Variables when Laser Cutting PETG

PETG, or Polyethylene terephthalate, is an incredibly versatile resource for manufacturers that gets a lot of attention from Vytek. It’s a lightweight thermo-plastic that has high impact strength, an appealingly glossy finish, and a purity that makes it perfect for packaging food and pharmaceuticals. PETG products are easy to die-cut and thermoform without upsetting structural integrity.

Simply put, it looks good and is highly durable. However, it poses some interesting challenges when it comes to laser cutting thicker sheets, and that’s where Vytek’s experts come in. We wanted to find out for ourselves what the best methods are to work with PETG.

To complete our tests, we used a ½” sheet and examined a wide range of variables to see what would yield good results. Our main goals were to reduce burning on the edges and to mitigate the resins from the back side of the material. We found that there were three main variables that allowed us to meet those goals: Masking, Pressure, and Fume Extraction.

Masking
With the initial tests, we found that masking both sides of the material produced the best edge. What we didn’t realize until later was that the masking on the top surface was contributing to a burning effect that occurred on the edges. Thankfully, the effect is easily removed with a solvent wipe, which means the issue appear to only be on the surface of the material.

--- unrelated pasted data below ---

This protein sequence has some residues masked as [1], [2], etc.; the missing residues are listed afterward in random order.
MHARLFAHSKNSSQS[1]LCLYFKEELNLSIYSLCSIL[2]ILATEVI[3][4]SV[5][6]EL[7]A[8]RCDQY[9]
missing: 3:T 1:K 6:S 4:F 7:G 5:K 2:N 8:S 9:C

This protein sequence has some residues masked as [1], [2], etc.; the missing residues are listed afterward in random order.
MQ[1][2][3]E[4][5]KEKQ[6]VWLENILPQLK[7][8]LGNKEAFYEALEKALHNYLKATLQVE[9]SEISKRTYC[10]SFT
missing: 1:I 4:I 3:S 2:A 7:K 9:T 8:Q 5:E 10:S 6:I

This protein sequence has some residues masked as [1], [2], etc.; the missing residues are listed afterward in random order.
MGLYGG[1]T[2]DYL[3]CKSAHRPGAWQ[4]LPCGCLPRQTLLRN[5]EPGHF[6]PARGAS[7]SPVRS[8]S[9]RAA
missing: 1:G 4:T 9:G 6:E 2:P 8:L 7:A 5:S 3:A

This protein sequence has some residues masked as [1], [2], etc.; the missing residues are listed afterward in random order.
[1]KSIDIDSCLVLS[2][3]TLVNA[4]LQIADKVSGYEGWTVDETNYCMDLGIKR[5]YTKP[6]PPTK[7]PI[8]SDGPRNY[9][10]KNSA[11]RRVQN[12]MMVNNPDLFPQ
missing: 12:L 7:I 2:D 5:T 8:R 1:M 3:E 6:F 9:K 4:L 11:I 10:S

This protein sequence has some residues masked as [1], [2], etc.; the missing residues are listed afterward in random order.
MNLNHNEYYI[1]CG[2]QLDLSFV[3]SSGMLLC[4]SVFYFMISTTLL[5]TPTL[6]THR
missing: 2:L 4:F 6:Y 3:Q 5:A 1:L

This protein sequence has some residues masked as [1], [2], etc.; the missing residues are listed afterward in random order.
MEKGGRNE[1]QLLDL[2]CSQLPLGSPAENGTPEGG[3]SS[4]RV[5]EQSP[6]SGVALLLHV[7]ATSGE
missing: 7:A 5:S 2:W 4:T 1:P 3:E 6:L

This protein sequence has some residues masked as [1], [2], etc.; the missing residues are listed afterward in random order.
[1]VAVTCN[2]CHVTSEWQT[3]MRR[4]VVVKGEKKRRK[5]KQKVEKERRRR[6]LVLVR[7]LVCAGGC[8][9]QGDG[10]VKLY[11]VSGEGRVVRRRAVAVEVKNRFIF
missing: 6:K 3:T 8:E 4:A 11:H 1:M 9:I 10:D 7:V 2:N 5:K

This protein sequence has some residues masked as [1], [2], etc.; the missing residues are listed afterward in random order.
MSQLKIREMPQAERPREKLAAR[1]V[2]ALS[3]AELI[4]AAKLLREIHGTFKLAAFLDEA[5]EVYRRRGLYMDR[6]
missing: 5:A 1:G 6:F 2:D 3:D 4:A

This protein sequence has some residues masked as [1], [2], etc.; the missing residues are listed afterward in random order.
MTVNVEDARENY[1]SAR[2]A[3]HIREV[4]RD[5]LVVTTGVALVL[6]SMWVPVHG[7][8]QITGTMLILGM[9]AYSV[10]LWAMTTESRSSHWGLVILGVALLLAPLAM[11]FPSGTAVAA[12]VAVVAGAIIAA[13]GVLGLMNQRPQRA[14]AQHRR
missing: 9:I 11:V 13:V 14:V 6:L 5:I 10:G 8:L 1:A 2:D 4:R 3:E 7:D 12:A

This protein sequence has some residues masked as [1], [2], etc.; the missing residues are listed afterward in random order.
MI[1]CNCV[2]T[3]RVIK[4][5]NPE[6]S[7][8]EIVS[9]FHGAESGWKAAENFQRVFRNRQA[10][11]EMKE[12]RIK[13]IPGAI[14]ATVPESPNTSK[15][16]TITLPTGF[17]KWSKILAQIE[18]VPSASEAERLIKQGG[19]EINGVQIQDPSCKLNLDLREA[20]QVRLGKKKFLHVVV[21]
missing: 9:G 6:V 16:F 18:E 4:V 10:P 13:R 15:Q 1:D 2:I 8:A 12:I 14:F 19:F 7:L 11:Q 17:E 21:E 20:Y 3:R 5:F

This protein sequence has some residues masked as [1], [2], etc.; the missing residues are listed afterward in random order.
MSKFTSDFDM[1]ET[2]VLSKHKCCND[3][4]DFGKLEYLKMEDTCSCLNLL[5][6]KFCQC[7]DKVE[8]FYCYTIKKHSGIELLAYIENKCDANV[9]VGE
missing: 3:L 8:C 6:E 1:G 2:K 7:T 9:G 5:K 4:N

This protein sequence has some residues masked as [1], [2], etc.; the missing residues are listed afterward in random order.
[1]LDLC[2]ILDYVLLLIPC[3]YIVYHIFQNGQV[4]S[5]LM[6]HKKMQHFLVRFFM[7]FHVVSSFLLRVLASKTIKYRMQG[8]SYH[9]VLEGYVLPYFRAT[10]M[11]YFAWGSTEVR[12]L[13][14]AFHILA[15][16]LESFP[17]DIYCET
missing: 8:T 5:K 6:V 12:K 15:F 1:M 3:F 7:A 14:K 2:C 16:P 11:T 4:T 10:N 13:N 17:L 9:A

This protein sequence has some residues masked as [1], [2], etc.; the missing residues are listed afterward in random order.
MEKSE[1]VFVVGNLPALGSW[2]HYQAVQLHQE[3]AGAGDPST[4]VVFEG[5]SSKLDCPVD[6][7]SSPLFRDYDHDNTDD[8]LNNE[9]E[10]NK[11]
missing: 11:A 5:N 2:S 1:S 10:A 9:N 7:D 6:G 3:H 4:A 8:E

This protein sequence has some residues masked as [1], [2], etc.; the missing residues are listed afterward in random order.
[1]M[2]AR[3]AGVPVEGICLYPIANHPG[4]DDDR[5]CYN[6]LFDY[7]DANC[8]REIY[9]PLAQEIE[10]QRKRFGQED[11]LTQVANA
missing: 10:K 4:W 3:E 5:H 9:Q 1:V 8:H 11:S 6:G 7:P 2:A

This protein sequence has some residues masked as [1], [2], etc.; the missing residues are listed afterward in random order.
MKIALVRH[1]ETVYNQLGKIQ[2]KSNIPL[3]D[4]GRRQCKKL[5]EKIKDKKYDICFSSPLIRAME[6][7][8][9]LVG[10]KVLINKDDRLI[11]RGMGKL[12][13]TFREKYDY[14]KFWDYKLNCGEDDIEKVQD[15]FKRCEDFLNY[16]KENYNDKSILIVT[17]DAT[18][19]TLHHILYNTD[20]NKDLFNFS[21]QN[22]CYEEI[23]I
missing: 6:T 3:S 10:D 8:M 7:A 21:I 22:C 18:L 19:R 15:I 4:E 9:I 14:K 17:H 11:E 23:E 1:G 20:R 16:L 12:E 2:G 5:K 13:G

Pressure
We also quickly discovered a high pressure assist gas was crucial to the process of cutting the thicker sheets of PETG. This was a tricky finding however, because as the pressure got higher past a certain point, the results got poorer. Anything over 60 PSI was unusable.

Using nitrogen, our best results were when the gas pressure was set to 40 to 60 PSI. However, even within that range we saw a rather undesirable swept effect on the edge with the higher pressures. This could have been a result of the nozzle type we were using, or the fact that we used a 7.5” optic. While those are variables we didn’t have the time to play with, we think it’s possible to achieve workable results within the 40 to 60 PSI range with a few modifications.

Fume Extraction
The final variable we attempted to perfect was the fume extraction method. In general, we found that the use of our updraft fume extraction was actually a detriment overall. Using the updraft fume only resulted in a further burning on the edges of the cut. From what we could tell, pulling the fumes back through the kerf was a factor in causing the burning effect

Final considerations:

There are a few more variables that can be considered to help when cutting PETG which we think can affect the quality of the cut and mitigate any burning effect, but were unable to fully test. If what we’ve talked about isn’t quite getting things done for you, consider some of the following:

  • Reduce the spot size, which may result in a better edge or faster cutting.
  • Consider using a 9.4 um wavelength, which may be better absorbed by the material. The downside here is that it is likely to require higher power, about 500 watts.
  • Downdraft fume removal could help with burning effect.

If you’ve got expertise with cutting PETG, we’d love to hear your input in the comments bellow!

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